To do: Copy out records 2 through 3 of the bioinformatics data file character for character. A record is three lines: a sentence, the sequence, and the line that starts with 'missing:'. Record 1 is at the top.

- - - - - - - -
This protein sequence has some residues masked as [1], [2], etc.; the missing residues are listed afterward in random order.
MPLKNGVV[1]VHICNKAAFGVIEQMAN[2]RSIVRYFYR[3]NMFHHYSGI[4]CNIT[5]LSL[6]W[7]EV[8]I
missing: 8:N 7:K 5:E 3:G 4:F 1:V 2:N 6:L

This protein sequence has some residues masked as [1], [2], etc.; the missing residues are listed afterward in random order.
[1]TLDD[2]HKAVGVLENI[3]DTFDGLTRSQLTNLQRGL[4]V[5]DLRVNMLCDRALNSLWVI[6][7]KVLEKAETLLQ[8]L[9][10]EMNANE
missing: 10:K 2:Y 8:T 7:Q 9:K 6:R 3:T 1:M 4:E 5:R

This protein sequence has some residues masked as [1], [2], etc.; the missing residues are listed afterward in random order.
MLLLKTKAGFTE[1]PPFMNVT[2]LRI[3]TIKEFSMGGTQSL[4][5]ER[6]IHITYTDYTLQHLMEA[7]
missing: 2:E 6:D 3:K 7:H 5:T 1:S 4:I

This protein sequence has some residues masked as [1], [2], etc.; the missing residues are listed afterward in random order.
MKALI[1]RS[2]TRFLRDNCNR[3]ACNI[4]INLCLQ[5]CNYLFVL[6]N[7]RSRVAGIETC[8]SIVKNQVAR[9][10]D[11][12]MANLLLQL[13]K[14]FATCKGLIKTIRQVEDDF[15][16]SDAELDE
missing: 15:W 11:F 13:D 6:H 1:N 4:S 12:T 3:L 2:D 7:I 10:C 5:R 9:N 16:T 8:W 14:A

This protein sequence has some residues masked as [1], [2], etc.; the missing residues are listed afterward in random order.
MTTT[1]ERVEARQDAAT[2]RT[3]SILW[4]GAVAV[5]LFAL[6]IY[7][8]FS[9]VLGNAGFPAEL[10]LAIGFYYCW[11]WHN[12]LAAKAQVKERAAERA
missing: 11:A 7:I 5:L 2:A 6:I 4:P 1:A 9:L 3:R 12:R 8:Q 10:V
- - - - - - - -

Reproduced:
This protein sequence has some residues masked as [1], [2], etc.; the missing residues are listed afterward in random order.
[1]TLDD[2]HKAVGVLENI[3]DTFDGLTRSQLTNLQRGL[4]V[5]DLRVNMLCDRALNSLWVI[6][7]KVLEKAETLLQ[8]L[9][10]EMNANE
missing: 10:K 2:Y 8:T 7:Q 9:K 6:R 3:T 1:M 4:E 5:R

This protein sequence has some residues masked as [1], [2], etc.; the missing residues are listed afterward in random order.
MLLLKTKAGFTE[1]PPFMNVT[2]LRI[3]TIKEFSMGGTQSL[4][5]ER[6]IHITYTDYTLQHLMEA[7]
missing: 2:E 6:D 3:K 7:H 5:T 1:S 4:I